• There must be a fire suppression system throughout the facility.
  • Cribs should fit through both the door leading directly to the outside and out of the alternate exit door.
  • In the reception area and in each activity room, you must post the maximum capacity of your center based on total square footage.

Health: Look at both indoor and outdoor areas when you consider health issues.

  • Make sure older buildings contain no lead, asbestos or other toxic materials. Your community health department or child care center licensing agency can put you in contact with experts who can take samples of paint and other materials for official findings.
  • Avoid areas with high air pollution.
  • Avoid areas near gas stations where there are underground or above ground gas/oil storage tanks.

Americans with Disabilities Act: Consult the document, Commonly Asked Questions About Child Care Centers and the Americans with Disabilities Act, by the Americans with Disabilities Act, U.S. Department of Justice for information that will help you plan your design.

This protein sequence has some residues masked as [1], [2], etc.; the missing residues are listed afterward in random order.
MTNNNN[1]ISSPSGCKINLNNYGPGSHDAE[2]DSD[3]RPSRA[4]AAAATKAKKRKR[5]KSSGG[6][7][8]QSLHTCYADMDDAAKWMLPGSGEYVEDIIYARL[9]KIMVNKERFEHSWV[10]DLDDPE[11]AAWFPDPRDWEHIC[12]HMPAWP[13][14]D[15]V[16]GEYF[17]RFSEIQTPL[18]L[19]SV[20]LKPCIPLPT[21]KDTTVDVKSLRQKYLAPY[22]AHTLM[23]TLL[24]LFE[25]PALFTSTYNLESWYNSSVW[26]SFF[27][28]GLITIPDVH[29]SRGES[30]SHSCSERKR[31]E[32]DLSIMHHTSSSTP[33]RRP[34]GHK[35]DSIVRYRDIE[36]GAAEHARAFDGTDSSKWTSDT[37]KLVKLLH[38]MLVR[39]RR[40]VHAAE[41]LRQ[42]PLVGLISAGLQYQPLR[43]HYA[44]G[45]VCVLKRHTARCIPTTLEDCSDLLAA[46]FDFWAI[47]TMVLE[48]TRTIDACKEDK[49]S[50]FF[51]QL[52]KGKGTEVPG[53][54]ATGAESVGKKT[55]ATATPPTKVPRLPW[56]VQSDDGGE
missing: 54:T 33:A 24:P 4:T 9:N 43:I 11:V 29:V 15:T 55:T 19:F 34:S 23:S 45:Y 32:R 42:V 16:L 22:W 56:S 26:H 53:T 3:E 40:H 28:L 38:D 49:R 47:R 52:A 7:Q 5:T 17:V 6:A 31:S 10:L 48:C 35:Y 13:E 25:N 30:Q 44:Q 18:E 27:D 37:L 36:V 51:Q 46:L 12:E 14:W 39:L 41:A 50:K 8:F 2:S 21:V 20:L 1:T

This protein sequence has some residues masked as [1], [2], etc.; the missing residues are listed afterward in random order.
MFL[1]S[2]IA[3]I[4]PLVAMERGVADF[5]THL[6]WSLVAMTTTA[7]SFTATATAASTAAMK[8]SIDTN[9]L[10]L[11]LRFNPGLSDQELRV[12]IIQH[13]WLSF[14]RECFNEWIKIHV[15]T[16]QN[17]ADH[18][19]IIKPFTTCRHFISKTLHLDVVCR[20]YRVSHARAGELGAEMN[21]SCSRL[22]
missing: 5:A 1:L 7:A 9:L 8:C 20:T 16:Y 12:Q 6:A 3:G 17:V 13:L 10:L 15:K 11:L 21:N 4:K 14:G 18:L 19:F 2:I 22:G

Additional Resources

Design of playground

Your playground extends your indoor environment to your outdoor environment. For children, outdoor play is as important as indoor play. Getting fresh outdoor air on a regular basis helps children stay healthy. Playing on large play equipment helps children develop large motor skills such as running, climbing and riding tricycles or other wheel toys. With adult guidance and supervision on a playground, children can learn to experience risk taking and develop risk control.

More than 200,000 injuries occur on playgrounds every year. Consider how the following factors would apply to either your child care center or your family child care program when planning your playground:

Location

  • Your playground should be on level ground
  • Avoid areas with heavy traffic
  • Avoid areas with high air pollution
  • Avoid areas near gas stations where there are underground or above ground gas/oil storage tanks.